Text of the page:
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Phone: (714) 730-5397

Policy Info: Energy Benchmarking (AB 1103)

The California Nonresidential Building Energy Use Disclosure Program (AB 1103) requires commercial building owners to complete an energy benchmark for their buildings prior to their sale, lease, or financing.  Building owners must employ the U.S. Environmental Protection Agency’s (EPA) Energy Star Portfolio Manager to benchmark and disclose energy consumption.  These new regulations represent another hurdle in the business of real estate transactions.  The Reynolds Group can help prepare AB 1103 disclosures.

Why Energy Benchmarking?

AB 1103 seeks to promote energy efficiency by establishing a system where commercial buildings may be compared based on their relative efficiency.  Since increased energy efficiency lowers operating expenses, AB 1103 helps prospective buyers frame a portion of building life cycle costs.

Who is affected?


If you answer “yes” to the following questions, you must disclose your buildings energy use prior to completing a transaction.

  1. Is it a non-residential building?
  2. Is the gross square footage of the non-residential building at least 10,000 squre feet for transactions occurring on or after January 1, 2015 or 5,000 square feet for transactions according on or after July 1, 2014?
  3. Is the non-residential building one of the following types:
    • Assembly (A)
    • Business (B)
    • Educational (E)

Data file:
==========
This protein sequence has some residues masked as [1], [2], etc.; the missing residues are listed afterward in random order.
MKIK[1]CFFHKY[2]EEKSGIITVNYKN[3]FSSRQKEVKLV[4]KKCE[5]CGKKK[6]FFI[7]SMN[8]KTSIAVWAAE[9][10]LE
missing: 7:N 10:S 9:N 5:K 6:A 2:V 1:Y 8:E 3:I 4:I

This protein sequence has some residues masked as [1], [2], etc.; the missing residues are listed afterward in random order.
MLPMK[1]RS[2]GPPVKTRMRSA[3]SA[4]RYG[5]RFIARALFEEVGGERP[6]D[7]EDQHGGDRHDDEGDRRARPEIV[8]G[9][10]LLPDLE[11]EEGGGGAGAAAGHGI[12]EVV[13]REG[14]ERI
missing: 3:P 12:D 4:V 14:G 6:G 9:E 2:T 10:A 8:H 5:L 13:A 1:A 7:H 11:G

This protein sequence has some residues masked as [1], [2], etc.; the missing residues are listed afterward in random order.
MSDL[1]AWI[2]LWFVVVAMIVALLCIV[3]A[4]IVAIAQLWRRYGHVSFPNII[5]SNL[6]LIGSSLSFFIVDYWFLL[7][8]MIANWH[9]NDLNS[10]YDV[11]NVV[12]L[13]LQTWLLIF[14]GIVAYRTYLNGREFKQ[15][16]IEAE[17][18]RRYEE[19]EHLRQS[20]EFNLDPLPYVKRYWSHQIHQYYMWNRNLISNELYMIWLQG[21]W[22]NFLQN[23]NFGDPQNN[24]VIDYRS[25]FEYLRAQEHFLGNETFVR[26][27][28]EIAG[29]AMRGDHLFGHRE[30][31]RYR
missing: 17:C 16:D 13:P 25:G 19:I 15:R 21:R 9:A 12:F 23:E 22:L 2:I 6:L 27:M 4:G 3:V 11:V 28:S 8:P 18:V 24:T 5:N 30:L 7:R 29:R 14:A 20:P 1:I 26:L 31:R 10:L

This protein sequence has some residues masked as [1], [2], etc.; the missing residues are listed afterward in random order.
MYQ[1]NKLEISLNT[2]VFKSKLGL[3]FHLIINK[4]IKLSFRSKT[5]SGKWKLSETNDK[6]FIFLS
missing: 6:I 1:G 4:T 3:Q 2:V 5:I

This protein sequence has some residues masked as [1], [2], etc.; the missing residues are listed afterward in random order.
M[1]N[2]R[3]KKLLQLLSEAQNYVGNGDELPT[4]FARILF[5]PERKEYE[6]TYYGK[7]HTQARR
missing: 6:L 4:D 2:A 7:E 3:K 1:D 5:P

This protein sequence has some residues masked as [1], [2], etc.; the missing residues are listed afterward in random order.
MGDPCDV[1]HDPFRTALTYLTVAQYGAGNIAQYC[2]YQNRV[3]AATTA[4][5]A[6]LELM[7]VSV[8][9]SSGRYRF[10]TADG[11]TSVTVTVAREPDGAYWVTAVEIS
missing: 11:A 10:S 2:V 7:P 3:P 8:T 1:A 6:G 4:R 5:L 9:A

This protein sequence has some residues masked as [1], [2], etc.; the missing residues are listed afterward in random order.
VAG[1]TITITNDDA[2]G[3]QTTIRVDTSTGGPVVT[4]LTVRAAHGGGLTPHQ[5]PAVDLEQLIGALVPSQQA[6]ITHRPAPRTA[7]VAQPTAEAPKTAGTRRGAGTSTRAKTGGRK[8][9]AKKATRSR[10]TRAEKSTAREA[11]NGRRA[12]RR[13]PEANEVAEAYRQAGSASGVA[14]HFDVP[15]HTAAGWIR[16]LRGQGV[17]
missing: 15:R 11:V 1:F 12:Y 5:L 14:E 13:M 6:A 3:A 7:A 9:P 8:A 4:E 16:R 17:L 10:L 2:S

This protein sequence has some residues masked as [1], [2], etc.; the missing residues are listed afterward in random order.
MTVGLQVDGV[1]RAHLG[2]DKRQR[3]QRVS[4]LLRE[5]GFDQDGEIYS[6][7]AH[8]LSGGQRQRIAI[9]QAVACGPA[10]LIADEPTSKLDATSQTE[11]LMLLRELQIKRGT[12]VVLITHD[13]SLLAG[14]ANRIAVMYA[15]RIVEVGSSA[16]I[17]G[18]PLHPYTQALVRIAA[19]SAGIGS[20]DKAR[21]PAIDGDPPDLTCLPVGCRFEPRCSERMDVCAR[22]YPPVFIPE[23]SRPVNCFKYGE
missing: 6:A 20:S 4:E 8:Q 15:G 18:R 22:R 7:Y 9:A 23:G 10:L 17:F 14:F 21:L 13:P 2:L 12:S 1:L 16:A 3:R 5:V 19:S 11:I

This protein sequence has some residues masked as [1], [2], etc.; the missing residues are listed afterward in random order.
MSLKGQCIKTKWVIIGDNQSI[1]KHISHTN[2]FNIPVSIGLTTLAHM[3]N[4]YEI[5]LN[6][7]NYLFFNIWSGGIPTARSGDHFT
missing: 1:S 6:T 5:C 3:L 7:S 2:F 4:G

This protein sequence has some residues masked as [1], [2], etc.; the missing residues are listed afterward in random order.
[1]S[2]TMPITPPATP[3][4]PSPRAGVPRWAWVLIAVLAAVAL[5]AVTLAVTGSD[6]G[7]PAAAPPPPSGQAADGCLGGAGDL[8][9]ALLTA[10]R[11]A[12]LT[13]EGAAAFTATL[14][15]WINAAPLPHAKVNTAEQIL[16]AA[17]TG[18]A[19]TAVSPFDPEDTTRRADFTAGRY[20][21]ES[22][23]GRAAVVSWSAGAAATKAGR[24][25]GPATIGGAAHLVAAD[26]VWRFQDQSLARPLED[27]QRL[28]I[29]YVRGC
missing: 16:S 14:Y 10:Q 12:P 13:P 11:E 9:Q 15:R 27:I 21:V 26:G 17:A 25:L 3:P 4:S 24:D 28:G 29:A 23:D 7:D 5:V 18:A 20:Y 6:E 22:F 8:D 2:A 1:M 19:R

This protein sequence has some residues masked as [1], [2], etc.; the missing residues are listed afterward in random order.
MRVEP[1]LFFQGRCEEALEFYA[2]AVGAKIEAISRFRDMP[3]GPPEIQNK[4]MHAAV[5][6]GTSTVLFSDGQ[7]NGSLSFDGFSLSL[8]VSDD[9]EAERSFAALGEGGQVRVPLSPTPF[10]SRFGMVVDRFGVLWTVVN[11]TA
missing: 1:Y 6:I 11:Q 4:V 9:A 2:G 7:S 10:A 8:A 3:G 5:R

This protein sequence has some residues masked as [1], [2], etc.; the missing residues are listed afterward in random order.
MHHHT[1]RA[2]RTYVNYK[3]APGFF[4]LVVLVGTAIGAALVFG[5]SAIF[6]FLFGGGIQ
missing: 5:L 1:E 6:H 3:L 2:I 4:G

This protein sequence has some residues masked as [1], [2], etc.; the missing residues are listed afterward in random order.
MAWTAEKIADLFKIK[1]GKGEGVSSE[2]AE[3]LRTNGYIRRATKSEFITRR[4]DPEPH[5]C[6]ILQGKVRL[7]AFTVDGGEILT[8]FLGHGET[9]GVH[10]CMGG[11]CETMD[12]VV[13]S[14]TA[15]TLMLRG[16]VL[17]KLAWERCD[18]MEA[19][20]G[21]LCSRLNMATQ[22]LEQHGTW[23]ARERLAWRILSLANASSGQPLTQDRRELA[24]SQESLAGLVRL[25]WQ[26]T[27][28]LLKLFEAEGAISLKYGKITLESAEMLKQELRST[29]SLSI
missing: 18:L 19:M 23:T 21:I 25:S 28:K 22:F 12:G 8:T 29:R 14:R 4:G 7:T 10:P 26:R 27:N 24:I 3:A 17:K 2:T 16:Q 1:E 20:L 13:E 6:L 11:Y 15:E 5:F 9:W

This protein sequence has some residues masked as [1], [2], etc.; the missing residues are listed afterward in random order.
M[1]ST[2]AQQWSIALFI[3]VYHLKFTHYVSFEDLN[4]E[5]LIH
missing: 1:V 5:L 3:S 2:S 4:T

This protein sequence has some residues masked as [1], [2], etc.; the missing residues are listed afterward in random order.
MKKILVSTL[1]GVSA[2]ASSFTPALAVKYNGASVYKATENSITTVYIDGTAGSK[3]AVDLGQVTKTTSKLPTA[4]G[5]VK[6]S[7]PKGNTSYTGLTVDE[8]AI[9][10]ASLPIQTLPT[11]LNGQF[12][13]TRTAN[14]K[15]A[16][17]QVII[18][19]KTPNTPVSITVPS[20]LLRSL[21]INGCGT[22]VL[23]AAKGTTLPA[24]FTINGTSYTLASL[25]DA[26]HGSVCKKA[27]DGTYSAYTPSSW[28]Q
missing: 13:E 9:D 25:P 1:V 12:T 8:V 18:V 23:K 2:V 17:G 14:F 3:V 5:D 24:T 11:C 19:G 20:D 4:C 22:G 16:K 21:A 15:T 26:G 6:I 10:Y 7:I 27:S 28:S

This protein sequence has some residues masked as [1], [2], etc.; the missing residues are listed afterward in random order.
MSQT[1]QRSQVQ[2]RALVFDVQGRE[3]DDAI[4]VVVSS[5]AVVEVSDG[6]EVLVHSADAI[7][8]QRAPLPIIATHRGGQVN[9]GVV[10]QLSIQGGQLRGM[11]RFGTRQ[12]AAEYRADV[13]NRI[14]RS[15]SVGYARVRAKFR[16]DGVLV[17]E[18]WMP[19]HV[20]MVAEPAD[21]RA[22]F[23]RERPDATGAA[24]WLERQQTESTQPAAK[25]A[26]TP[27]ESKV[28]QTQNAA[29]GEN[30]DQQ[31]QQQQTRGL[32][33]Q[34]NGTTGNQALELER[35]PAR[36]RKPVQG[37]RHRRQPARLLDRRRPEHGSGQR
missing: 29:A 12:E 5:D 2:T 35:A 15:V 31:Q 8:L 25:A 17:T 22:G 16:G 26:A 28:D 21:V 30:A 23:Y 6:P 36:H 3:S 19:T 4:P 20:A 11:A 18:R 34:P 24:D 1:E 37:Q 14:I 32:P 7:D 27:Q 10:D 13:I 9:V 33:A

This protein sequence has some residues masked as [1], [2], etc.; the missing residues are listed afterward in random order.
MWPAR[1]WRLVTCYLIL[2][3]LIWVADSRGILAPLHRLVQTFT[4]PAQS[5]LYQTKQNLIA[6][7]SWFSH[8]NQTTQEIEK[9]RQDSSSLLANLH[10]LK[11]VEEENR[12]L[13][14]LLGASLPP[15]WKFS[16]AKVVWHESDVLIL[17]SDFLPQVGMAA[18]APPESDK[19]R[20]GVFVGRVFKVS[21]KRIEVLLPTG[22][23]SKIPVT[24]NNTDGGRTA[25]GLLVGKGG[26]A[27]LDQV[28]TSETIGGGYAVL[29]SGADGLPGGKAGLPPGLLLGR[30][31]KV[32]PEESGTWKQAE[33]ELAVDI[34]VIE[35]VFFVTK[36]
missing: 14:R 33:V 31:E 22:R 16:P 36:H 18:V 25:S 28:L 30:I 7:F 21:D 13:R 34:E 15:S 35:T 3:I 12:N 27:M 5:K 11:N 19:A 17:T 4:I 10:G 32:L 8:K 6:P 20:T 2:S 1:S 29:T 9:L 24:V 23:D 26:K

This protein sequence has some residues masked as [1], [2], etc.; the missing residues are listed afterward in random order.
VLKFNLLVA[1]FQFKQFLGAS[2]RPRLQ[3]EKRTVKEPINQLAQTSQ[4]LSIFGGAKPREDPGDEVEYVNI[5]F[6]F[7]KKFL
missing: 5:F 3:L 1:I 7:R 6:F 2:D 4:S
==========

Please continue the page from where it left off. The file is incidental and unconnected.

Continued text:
• Institutional – Assisted Living (I-1, R-1)
    • Institutional – Non-ambulatory (I-2)
    • Mercantile (M)
    • Residential – Transient (R-1) (i.e. hotel)
    • Storage (S)
    • Utility – Parking Garage (U)
  4. Is the building being sold, leased, or financed?

Who is exempt? [2]

The following building types are not subject to AB 1103 disclosure requirements:

  • Factory and Industrial (F-1, F-2)
  • High Hazard (H-1, H-2, H-3, H-4, H-5)
  • Institutional (I-3, I-4)
  • Residential (R-2, R-2.1, R-3, R-4)
  • Laboratory (L)

What happens in the case of non-compliance? [3]

The Energy Commission’s enforcement actions may include:

  • Investigating noncompliance allegations (which can involve issuing subpoenas, compelling testimony, and convening investigative hearings).
  • Initiating administrative proceedings before the full Energy Commission for an order of compelling compliance.
  • Initiating a civil judicial proceeding to enforce an Energy Commission order.
  • Initiating a civil judicial proceeding to obtain injunctive relief.
  • Settling enforcement actions through negotiated settlements that impose reasonable and appropriate requirements, including possible payment of penalties.

[1] http://www.energy.ca.gov/ab1103/documents/AB-1103_FAQ_2014-01-28.pdf

[2] Ibid.

[3] Ibid.